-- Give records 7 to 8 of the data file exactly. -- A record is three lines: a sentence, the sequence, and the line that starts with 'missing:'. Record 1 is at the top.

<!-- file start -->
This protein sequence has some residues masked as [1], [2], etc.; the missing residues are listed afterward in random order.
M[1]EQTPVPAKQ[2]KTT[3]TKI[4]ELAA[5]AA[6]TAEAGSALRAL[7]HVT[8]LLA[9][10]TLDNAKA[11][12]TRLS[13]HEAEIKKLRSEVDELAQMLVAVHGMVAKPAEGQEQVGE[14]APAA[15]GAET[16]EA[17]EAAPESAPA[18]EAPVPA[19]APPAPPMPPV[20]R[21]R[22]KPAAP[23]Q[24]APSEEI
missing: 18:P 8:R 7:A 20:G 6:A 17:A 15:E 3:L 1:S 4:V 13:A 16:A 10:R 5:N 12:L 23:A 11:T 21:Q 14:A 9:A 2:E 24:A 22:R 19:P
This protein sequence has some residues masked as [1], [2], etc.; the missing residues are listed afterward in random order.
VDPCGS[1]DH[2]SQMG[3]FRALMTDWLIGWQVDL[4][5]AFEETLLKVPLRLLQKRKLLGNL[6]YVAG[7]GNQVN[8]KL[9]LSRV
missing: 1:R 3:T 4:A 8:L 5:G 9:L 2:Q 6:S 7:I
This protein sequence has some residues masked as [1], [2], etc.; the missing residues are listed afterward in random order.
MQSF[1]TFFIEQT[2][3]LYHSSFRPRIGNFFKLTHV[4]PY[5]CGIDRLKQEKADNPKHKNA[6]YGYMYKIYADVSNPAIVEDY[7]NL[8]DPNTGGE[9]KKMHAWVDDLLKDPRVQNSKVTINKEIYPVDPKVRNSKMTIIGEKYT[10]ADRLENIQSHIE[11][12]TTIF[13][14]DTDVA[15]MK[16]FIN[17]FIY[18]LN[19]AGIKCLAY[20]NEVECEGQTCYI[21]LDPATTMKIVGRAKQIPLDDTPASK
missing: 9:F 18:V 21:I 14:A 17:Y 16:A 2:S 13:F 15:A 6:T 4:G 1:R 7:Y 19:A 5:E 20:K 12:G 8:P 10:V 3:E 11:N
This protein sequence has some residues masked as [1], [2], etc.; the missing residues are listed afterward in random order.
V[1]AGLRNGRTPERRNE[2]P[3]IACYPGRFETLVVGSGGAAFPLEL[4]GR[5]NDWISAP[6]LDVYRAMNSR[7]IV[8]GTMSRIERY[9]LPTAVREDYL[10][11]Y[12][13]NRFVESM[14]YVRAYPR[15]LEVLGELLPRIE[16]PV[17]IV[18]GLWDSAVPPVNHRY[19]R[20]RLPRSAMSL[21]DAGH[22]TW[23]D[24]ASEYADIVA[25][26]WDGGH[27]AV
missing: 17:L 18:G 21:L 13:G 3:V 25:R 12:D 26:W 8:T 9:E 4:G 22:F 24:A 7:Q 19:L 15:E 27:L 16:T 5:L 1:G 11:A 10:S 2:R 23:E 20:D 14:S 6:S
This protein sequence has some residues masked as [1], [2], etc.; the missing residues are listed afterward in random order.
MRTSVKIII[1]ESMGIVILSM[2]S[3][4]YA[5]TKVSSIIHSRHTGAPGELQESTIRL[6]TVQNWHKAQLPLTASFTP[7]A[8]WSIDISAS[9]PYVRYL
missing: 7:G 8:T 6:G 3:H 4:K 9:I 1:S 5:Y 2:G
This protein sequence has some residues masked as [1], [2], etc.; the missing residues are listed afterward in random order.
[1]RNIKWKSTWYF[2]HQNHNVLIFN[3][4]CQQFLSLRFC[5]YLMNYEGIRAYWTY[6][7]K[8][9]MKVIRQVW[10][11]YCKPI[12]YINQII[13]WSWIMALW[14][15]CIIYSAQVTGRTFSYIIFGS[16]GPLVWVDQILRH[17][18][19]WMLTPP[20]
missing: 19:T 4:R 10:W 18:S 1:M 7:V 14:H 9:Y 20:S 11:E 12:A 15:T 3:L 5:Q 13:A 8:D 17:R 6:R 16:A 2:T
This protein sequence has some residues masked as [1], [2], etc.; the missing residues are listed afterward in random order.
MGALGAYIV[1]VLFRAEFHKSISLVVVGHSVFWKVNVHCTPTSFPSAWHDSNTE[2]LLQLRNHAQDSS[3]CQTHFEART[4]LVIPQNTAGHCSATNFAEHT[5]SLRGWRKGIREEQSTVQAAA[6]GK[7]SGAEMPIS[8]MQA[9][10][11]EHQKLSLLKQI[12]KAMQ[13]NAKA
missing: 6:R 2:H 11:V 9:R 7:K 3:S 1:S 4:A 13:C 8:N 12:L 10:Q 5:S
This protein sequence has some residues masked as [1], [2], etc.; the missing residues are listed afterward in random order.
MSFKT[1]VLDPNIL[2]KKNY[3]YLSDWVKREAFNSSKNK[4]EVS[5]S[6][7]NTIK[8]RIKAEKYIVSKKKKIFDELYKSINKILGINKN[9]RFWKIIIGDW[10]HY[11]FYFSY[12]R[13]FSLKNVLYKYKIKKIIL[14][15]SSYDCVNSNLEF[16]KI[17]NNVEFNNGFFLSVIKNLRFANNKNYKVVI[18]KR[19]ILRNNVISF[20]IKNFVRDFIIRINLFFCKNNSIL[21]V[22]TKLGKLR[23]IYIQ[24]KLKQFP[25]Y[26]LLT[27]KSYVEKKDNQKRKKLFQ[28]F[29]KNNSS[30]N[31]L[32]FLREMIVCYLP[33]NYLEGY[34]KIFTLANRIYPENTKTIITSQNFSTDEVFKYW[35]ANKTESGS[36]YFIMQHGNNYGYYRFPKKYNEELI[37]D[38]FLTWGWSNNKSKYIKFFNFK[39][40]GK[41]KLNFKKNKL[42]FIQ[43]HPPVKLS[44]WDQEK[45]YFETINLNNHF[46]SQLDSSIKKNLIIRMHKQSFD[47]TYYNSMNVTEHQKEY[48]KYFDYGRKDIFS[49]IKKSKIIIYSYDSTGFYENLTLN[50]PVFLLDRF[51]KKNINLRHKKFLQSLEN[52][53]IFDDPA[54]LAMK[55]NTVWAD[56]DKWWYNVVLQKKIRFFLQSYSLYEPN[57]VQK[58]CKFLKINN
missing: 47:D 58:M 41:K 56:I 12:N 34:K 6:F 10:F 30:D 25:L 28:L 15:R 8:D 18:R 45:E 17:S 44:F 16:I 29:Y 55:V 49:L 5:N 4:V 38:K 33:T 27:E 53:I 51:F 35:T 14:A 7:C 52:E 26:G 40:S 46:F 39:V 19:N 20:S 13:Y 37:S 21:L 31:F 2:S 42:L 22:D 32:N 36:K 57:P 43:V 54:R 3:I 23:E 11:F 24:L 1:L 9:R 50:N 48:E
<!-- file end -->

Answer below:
This protein sequence has some residues masked as [1], [2], etc.; the missing residues are listed afterward in random order.
MGALGAYIV[1]VLFRAEFHKSISLVVVGHSVFWKVNVHCTPTSFPSAWHDSNTE[2]LLQLRNHAQDSS[3]CQTHFEART[4]LVIPQNTAGHCSATNFAEHT[5]SLRGWRKGIREEQSTVQAAA[6]GK[7]SGAEMPIS[8]MQA[9][10][11]EHQKLSLLKQI[12]KAMQ[13]NAKA
missing: 6:R 2:H 11:V 9:R 7:K 3:S 1:S 4:A 13:C 8:N 12:L 10:Q 5:S
This protein sequence has some residues masked as [1], [2], etc.; the missing residues are listed afterward in random order.
MSFKT[1]VLDPNIL[2]KKNY[3]YLSDWVKREAFNSSKNK[4]EVS[5]S[6][7]NTIK[8]RIKAEKYIVSKKKKIFDELYKSINKILGINKN[9]RFWKIIIGDW[10]HY[11]FYFSY[12]R[13]FSLKNVLYKYKIKKIIL[14][15]SSYDCVNSNLEF[16]KI[17]NNVEFNNGFFLSVIKNLRFANNKNYKVVI[18]KR[19]ILRNNVISF[20]IKNFVRDFIIRINLFFCKNNSIL[21]V[22]TKLGKLR[23]IYIQ[24]KLKQFP[25]Y[26]LLT[27]KSYVEKKDNQKRKKLFQ[28]F[29]KNNSS[30]N[31]L[32]FLREMIVCYLP[33]NYLEGY[34]KIFTLANRIYPENTKTIITSQNFSTDEVFKYW[35]ANKTESGS[36]YFIMQHGNNYGYYRFPKKYNEELI[37]D[38]FLTWGWSNNKSKYIKFFNFK[39][40]GK[41]KLNFKKNKL[42]FIQ[43]HPPVKLS[44]WDQEK[45]YFETINLNNHF[46]SQLDSSIKKNLIIRMHKQSFD[47]TYYNSMNVTEHQKEY[48]KYFDYGRKDIFS[49]IKKSKIIIYSYDSTGFYENLTLN[50]PVFLLDRF[51]KKNINLRHKKFLQSLEN[52][53]IFDDPA[54]LAMK[55]NTVWAD[56]DKWWYNVVLQKKIRFFLQSYSLYEPN[57]VQK[58]CKFLKINN
missing: 47:D 58:M 41:K 56:I 12:N 34:K 6:F 10:F 30:D 25:L 28:L 15:R 8:D 18:R 45:E 17:S 44:F 16:I 29:Y 55:V 49:L 5:N 4:V 38:K 33:T 27:E 53:I 51:F 35:T 14:A 7:C 52:E 26:G 40:S 46:F 39:V 19:N 20:S 13:Y 37:S 21:L 31:F 2:S 42:L 22:D 32:N 36:K 57:P 43:V 54:R 3:I 23:E 11:F 24:L 1:L 9:R 50:N 48:E